The Right Rev. Robert Runcie, a theological moderate and strong ecumenist who believes the Anglican Church must be more in touch with the modern world, was today appointed the next archbishop of Canterbury, the primate of all England and spiritual leader of 65 million Anglicans worldwide.
The 57-year-old bishop of St. Albans will succeed the present archbishop of Canterbury, the Most Rev. Donald Coggan, 69, who announced in June that he would retire at the end of the year "to make way for a younger man." Runcie will be formally installed next January.
Runcie was a schoolboy cricket captain, World War II tank commander decorated for bravery, Cambridge University theological don, rural vicar and urban bishop, and the Anglicans' leading authority on relations with the Orthodox Church. He is known as a witty debater, skilled diplomat and able administrator. He is most widely praised for energetic leadership and a "flair for communications."
Runcie said at a press conference today that he hoped he could help "shift the Anglican Church in the right direction" to make it seem more relevant to the people and problems of the 1980s and stop the church's steady decline in membership, attendance and influence.
"I think the church is looked to with not much expectation," he said, "because it seems to be wedded to outmoded intellectual ideas and rather dated social ways, and I am sure that breaking through that barrier is the major challenge."
"People feel frustrated about the Anglican Church," he said. "They don't know what its faith, decision-making processes, intentions or policies are. It should state its faith more strongly, simplify its decision-making processes and present clearer policies."
But he also described himself as "rather more of a conservative in church matters" than Archbishop Coggan. He favors allowing divorced people to remarry inside the church but "at the moment" opposes ordaining women as priests.
He does not believe "you can square abortion with Christian principles," but does not necessarily support legislation outlawing it. He refuses to take a position on the issue of homosexual priests until a church report on it is completed.
On marriage and divorce, Runcie said, "I recognize, teach and support that marriage is a lifelong relationship," but there should be forgiveness for those who divorce after their marriage has clearly died and later seek to remarry in the church. "I will push to have the church take a more charitable position on it," he said.
On women priests, he said he was against the ordination of women although he was about "evenly balanced on the principle" and recognizes that "some churces in the Anglican communion ordain women and some don't."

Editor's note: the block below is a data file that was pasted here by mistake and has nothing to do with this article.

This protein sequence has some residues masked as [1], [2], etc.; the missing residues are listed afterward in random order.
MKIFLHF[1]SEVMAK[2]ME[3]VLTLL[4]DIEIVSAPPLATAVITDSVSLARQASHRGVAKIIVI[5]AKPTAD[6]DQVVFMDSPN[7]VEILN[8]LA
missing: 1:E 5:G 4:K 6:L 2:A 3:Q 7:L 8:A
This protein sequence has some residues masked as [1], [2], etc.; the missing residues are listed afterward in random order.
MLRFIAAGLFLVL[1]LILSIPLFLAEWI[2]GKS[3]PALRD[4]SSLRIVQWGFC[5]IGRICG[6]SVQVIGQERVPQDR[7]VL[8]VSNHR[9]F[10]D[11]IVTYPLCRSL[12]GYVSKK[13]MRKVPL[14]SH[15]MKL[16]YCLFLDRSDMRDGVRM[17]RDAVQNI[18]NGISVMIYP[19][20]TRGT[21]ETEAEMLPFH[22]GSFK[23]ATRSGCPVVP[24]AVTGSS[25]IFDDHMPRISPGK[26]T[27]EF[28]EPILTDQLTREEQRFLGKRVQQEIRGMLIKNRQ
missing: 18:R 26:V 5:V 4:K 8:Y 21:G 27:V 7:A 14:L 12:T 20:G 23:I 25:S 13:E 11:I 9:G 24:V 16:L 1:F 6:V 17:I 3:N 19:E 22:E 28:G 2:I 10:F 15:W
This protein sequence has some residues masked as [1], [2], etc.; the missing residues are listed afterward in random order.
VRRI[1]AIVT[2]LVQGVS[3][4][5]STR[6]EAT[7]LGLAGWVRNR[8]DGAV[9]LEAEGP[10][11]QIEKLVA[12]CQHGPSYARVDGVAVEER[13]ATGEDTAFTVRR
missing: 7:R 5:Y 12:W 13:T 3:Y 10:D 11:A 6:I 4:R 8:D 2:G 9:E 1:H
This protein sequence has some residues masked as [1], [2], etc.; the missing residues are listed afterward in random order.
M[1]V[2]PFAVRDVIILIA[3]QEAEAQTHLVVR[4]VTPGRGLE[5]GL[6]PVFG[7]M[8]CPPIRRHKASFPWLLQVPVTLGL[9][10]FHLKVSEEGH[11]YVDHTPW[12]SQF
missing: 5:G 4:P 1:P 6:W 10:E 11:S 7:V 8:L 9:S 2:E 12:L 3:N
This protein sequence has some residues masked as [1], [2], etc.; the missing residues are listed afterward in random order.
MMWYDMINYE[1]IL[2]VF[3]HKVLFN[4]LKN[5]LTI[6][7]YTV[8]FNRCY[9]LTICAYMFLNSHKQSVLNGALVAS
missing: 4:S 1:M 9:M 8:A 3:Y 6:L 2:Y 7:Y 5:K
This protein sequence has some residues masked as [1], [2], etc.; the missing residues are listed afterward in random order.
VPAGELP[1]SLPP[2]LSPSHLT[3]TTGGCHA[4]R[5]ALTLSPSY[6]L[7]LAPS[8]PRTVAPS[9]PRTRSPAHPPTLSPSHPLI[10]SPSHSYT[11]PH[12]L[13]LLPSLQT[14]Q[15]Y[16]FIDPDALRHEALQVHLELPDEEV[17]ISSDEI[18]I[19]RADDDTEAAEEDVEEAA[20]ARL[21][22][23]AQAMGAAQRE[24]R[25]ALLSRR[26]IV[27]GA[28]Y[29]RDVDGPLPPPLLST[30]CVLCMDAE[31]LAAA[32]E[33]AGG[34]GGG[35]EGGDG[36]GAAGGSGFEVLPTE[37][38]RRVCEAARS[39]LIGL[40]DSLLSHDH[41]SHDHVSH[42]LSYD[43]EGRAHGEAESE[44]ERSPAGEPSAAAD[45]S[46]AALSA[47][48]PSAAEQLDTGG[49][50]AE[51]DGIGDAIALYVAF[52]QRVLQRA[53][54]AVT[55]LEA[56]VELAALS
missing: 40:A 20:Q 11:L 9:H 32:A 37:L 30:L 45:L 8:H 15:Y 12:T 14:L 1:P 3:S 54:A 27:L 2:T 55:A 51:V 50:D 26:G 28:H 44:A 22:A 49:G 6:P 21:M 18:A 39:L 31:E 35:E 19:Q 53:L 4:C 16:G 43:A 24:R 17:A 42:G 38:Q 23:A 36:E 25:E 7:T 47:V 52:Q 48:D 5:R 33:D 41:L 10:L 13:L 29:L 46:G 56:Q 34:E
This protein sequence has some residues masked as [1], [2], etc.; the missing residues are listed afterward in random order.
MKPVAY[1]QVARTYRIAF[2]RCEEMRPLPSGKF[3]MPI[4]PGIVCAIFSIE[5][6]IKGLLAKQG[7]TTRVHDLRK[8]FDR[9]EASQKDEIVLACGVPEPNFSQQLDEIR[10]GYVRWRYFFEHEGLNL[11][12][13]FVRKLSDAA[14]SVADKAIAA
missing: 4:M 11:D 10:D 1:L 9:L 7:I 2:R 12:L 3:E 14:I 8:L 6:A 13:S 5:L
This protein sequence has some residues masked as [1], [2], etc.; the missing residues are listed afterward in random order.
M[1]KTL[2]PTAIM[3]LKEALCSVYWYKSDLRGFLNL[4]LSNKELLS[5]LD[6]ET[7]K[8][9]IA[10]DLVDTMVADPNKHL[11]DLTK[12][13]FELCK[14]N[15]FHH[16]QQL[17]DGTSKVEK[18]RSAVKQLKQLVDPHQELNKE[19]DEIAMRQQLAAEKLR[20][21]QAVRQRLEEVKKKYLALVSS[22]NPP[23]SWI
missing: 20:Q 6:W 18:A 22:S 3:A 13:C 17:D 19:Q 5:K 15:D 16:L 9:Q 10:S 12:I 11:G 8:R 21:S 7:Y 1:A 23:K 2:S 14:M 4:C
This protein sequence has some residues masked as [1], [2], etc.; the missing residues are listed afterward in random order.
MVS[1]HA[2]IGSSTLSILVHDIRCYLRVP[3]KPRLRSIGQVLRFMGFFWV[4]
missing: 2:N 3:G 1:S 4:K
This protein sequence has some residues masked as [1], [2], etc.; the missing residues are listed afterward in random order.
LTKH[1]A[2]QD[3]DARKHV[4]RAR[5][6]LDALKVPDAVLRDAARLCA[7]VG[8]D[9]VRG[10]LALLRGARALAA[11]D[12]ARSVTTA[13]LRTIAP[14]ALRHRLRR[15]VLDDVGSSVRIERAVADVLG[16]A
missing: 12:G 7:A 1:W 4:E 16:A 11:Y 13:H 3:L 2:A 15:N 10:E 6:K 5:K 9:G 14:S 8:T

Late last year the Church of England's clergy blocked the ordination of women here after the bishops and laity had voted for it.
He said he would recognize the ministry of women priests in the autonomous Anglican churches of the United States, Canada, Australia, New Zealand and Hong Kong, "but I believe it is irregular."
Runcie said he hoped there would eventually be "complete unity between the Anglican and Catholic churches. The time is long past when Anglicans can approach their problems without reference to Catholics, Protestants, the Orthodox Church or even Islam."
On the problems facing Anglicans in Britain today, Runcie said the church "has an opportunity to meet people's longing for a bit more meaning in life and to meet the opportunity for reconciliation between groups at odds with each other -- management and the unions, for example, communities of mixed racial origin and in the conflict between those who demand law and order and those who have permissive attitudes."
Runcie is the first archbishop of Canterbury to be chosen by a new 16-person selection commission of leading clergy and lay people who widely canvassed the church before forwarding two names to Prime Minister Margaret Thatcher, indicating a preference for one of them. Thatcher than recommended the commission's choice to the queen, who made the formal appointment that was announced today.
Until now, the prime minister alone chose a candidate to recommend to the queen with as much or as little consultation with the church as the prime minister desired. In practice, four of the last five archbishops of Canterbury were previously archbishop of York.
Runcie was believed to have been chosen over the current archbishop of York, the Right Rev. Stuart Blanch, because Blanch was older at 61 and not that eager to leave York.
Runcie, the son of a Scottish electrical engineer who was a "lapsed Presbyterian," was raised in Liverpool and became an Anglican on his own as a teen-ager after attending confirmation classes with a friend at a local church. He was captain of his private school's cricket team and later a graduate of Oxford, which he attended on a scholarship.
He won the Military Cross during World War II as a lieutenant commanding three tanks for twice braving enemy fire on an open battlefield to rescue one of his men who was wounded and then knock out an enemy gun emplacement. After being ordained as a priest, he served as a chaplain and taught theology at Cambridge and served as a rural vicar before becoming bishop of St. Albans in 1970.
He raises rare Berkshire pedigree pigs as a hobby and avidly reads novels, favoring those by Iris Murdoch and P. G. Wodehouse.